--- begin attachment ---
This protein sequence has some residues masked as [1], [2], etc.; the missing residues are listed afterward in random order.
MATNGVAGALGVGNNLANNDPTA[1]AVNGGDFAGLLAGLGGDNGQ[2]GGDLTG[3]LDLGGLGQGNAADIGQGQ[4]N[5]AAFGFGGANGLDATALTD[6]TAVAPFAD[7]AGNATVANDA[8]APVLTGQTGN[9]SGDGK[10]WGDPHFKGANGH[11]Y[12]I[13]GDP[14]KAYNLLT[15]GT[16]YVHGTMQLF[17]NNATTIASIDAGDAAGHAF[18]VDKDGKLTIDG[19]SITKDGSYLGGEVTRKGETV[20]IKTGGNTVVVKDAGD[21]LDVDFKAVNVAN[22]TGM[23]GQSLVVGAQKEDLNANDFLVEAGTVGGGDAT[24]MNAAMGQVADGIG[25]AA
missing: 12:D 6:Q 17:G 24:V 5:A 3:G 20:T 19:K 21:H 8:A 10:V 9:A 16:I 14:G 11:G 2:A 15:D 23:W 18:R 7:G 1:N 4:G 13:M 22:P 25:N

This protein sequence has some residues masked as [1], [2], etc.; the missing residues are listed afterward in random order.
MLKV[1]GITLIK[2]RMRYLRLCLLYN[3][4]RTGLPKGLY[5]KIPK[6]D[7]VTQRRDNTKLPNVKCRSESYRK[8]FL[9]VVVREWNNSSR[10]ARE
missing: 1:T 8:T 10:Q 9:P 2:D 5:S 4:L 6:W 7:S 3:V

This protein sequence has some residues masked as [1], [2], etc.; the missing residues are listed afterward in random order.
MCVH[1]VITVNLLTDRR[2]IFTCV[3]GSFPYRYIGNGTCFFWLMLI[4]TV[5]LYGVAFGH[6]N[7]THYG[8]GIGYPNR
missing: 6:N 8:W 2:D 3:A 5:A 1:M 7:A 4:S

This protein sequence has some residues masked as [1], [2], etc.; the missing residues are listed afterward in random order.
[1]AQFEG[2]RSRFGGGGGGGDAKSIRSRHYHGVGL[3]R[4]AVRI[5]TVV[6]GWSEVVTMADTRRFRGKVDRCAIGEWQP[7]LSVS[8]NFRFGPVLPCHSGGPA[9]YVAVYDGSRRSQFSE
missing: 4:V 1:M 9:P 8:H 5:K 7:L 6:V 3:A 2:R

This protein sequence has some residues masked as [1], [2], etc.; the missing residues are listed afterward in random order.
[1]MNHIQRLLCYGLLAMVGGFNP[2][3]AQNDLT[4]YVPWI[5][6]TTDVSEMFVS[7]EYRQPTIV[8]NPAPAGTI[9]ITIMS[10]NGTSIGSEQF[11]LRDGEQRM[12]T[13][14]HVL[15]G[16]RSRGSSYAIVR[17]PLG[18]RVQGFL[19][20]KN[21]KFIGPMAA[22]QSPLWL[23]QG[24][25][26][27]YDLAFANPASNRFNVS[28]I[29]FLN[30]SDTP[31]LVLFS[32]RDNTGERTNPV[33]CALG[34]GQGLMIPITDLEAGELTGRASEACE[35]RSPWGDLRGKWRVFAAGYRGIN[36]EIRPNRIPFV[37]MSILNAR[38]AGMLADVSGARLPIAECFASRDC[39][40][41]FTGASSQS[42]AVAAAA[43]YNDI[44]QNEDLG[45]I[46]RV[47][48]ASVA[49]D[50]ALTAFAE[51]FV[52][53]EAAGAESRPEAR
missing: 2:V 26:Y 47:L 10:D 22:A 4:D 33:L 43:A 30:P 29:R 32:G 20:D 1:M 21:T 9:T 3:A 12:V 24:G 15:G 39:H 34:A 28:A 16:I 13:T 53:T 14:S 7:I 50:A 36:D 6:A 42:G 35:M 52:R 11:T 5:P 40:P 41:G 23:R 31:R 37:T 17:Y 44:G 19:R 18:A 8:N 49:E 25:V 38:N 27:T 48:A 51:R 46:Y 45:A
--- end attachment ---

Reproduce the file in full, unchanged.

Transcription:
This protein sequence has some residues masked as [1], [2], etc.; the missing residues are listed afterward in random order.
MATNGVAGALGVGNNLANNDPTA[1]AVNGGDFAGLLAGLGGDNGQ[2]GGDLTG[3]LDLGGLGQGNAADIGQGQ[4]N[5]AAFGFGGANGLDATALTD[6]TAVAPFAD[7]AGNATVANDA[8]APVLTGQTGN[9]SGDGK[10]WGDPHFKGANGH[11]Y[12]I[13]GDP[14]KAYNLLT[15]GT[16]YVHGTMQLF[17]NNATTIASIDAGDAAGHAF[18]VDKDGKLTIDG[19]SITKDGSYLGGEVTRKGETV[20]IKTGGNTVVVKDAGD[21]LDVDFKAVNVAN[22]TGM[23]GQSLVVGAQKEDLNANDFLVEAGTVGGGDAT[24]MNAAMGQVADGIG[25]AA
missing: 12:D 6:Q 17:G 24:V 5:A 3:G 20:T 19:K 21:H 8:A 10:V 9:A 16:I 14:G 11:G 2:A 15:D 23:W 18:R 7:G 1:N 4:G 13:M 22:P 25:N

This protein sequence has some residues masked as [1], [2], etc.; the missing residues are listed afterward in random order.
MLKV[1]GITLIK[2]RMRYLRLCLLYN[3][4]RTGLPKGLY[5]KIPK[6]D[7]VTQRRDNTKLPNVKCRSESYRK[8]FL[9]VVVREWNNSSR[10]ARE
missing: 1:T 8:T 10:Q 9:P 2:D 5:S 4:L 6:W 7:S 3:V

This protein sequence has some residues masked as [1], [2], etc.; the missing residues are listed afterward in random order.
MCVH[1]VITVNLLTDRR[2]IFTCV[3]GSFPYRYIGNGTCFFWLMLI[4]TV[5]LYGVAFGH[6]N[7]THYG[8]GIGYPNR
missing: 6:N 8:W 2:D 3:A 5:A 1:M 7:A 4:S

This protein sequence has some residues masked as [1], [2], etc.; the missing residues are listed afterward in random order.
[1]AQFEG[2]RSRFGGGGGGGDAKSIRSRHYHGVGL[3]R[4]AVRI[5]TVV[6]GWSEVVTMADTRRFRGKVDRCAIGEWQP[7]LSVS[8]NFRFGPVLPCHSGGPA[9]YVAVYDGSRRSQFSE
missing: 4:V 1:M 9:P 8:H 5:K 7:L 6:V 3:A 2:R

This protein sequence has some residues masked as [1], [2], etc.; the missing residues are listed afterward in random order.
[1]MNHIQRLLCYGLLAMVGGFNP[2][3]AQNDLT[4]YVPWI[5][6]TTDVSEMFVS[7]EYRQPTIV[8]NPAPAGTI[9]ITIMS[10]NGTSIGSEQF[11]LRDGEQRM[12]T[13][14]HVL[15]G[16]RSRGSSYAIVR[17]PLG[18]RVQGFL[19][20]KN[21]KFIGPMAA[22]QSPLWL[23]QG[24][25][26][27]YDLAFANPASNRFNVS[28]I[29]FLN[30]SDTP[31]LVLFS[32]RDNTGERTNPV[33]CALG[34]GQGLMIPITDLEAGELTGRASEACE[35]RSPWGDLRGKWRVFAAGYRGIN[36]EIRPNRIPFV[37]MSILNAR[38]AGMLADVSGARLPIAECFASRDC[39][40][41]FTGASSQS[42]AVAAAA[43]YNDI[44]QNEDLG[45]I[46]RV[47][48]ASVA[49]D[50]ALTAFAE[51]FV[52][53]EAAGAESRPEAR
missing: 2:V 26:Y 47:L 10:D 22:A 4:D 33:L 43:A 30:P 29:R 32:G 20:D 1:M 21:T 9:T 3:A 12:V 24:G 15:G 39:H 34:A 28:A 16:I 13:T 53:T 14:S 7:I 50:A 36:D 6:A 42:G 35:M 52:R 11:T 5:P 40:P 41:G 23:R 31:R 37:T 17:Y 44:G 19:R 18:A 8:N 49:E 25:V 38:N 27:T 48:A 51:R 46:Y 45:A